This feature may only be available with phones with dedicated hardware.
Slashgear reports that a recent leaked build of Android 4.4 "KatKat" references to homepage-based "OK Google Now" abilities, meaning the platform will support phones that can "listen" for commands without draining the life of the battery. Currently, the ability to speak commands is limited to the speaker button on the Google Search widget and within the Google Search app itself.
The news is based on a leak of an Italian build of the LG-made Nexus 5 running Android 4.4, which was capable of responding to "OK Google" or "OK Google Now" from the homescreen. This device is supposedly shipping with Qualcomm's Snapdragon 800 chip featuring the company's Snapdragon Voice Activation tech.
The report also points to Motorola's Moto X phone that uses the Motorola X8 compute system for voice activation even when the phone screen is off. There's a unique CPU core dedicated specifically to low-power listening, thus the phone's battery isn't eaten alive as the device sits and listens for the next user command.
That said, this "listening" ability will likely be introduced on the Nexus 5, and a feature not every Android phone will support. That is, of course, if Google hasn't teamed up with device makers to optimize this app in such a way that the battery drain is minimal. This "listening" feature may also be an Android 4.4 feature exclusive anyway, excluding many devices.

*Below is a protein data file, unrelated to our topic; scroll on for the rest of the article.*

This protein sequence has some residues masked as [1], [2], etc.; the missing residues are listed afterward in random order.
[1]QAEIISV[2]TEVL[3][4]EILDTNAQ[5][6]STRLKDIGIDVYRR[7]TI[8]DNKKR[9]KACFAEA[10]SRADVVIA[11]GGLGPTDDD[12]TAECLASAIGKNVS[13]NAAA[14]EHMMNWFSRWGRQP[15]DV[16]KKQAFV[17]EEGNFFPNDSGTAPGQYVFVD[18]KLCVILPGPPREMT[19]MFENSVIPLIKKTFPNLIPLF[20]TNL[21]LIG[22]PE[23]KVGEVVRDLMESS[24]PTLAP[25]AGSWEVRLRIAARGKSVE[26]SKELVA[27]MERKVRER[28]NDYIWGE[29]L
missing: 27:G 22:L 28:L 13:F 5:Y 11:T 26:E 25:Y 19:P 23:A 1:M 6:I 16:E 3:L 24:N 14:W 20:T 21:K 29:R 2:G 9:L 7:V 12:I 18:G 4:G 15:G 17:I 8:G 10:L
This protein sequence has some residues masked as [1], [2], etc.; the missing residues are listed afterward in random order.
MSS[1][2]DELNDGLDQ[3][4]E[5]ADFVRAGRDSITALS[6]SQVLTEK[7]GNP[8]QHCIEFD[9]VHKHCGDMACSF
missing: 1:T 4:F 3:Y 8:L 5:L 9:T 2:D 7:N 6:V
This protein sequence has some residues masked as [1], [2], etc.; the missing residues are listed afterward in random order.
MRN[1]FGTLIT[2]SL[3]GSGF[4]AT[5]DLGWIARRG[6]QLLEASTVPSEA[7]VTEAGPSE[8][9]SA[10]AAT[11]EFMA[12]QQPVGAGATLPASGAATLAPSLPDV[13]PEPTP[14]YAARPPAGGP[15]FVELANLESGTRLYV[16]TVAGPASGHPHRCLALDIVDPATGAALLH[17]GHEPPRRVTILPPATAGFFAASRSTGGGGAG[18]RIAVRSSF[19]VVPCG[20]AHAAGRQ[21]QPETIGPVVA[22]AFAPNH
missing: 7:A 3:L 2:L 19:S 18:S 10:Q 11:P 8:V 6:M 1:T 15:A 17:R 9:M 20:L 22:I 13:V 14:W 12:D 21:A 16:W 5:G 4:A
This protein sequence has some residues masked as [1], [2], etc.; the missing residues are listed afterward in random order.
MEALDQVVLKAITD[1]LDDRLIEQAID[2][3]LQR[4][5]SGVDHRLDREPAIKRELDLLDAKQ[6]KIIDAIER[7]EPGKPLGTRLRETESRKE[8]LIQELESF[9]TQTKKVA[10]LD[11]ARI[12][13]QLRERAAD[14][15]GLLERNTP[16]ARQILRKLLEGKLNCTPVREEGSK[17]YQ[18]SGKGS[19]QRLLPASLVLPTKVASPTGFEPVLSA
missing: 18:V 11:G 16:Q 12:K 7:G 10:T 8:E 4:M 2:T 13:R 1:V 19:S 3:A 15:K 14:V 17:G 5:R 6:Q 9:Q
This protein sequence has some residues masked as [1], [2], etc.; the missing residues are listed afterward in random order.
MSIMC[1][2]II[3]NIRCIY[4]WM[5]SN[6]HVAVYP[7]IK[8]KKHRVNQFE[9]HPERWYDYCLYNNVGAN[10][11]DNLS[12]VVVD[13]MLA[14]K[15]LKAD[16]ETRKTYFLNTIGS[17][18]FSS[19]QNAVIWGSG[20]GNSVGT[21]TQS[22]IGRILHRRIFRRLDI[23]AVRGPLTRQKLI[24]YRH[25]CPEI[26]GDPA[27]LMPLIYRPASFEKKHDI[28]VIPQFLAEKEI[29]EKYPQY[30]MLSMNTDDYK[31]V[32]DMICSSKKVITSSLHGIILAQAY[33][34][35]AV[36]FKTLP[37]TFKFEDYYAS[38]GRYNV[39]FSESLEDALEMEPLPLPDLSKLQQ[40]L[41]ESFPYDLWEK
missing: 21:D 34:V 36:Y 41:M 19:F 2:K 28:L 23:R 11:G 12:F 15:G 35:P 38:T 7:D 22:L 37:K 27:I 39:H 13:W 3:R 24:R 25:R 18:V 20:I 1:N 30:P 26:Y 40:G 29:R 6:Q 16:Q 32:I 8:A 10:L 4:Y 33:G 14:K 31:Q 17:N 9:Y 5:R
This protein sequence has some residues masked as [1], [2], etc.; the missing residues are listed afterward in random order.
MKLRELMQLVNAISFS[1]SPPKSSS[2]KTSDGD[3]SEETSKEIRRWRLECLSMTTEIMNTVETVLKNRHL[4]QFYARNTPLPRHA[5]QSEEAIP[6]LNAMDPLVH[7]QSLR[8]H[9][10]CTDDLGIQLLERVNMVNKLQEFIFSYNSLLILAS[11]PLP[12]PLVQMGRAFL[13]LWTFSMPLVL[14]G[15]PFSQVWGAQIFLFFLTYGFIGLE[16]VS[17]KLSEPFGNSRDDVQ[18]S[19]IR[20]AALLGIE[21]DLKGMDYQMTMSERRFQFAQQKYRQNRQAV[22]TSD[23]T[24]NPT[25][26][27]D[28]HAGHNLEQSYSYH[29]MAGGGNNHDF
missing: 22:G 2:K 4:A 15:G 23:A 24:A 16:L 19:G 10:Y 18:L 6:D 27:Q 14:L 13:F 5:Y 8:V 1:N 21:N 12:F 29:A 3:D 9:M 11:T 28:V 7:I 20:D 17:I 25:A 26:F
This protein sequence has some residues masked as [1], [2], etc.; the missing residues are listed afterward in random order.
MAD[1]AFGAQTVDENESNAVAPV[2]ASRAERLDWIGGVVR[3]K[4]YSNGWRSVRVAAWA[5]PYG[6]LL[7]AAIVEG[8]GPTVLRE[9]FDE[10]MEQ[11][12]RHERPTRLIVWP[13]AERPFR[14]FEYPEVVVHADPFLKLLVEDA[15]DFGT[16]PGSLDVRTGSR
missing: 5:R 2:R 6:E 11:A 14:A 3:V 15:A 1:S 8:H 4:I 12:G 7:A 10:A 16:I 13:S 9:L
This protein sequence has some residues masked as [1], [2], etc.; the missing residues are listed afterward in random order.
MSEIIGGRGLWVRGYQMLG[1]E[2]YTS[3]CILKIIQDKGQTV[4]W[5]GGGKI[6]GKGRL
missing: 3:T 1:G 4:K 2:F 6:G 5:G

AndroidPolice also reports that Google is actually releasing a new "Google Experience" launcher within Android 4.4, and possibly as a free, standalone app on Google Play for those who want to ditch the manufacturer's custom interface. The brand itself will also include other components -- like the Google Keyboard for instance -- that users can install to make their device more Google-like.
The report clarifies that Google Search/Now is integrated deep within Google Experience, and has a permanent home on the very left home screen. This screen features a one-touch button to set a reminder, and the Search's voice input prompt is now somewhat transparent on the bottom and floats instead of occupying the whole screen.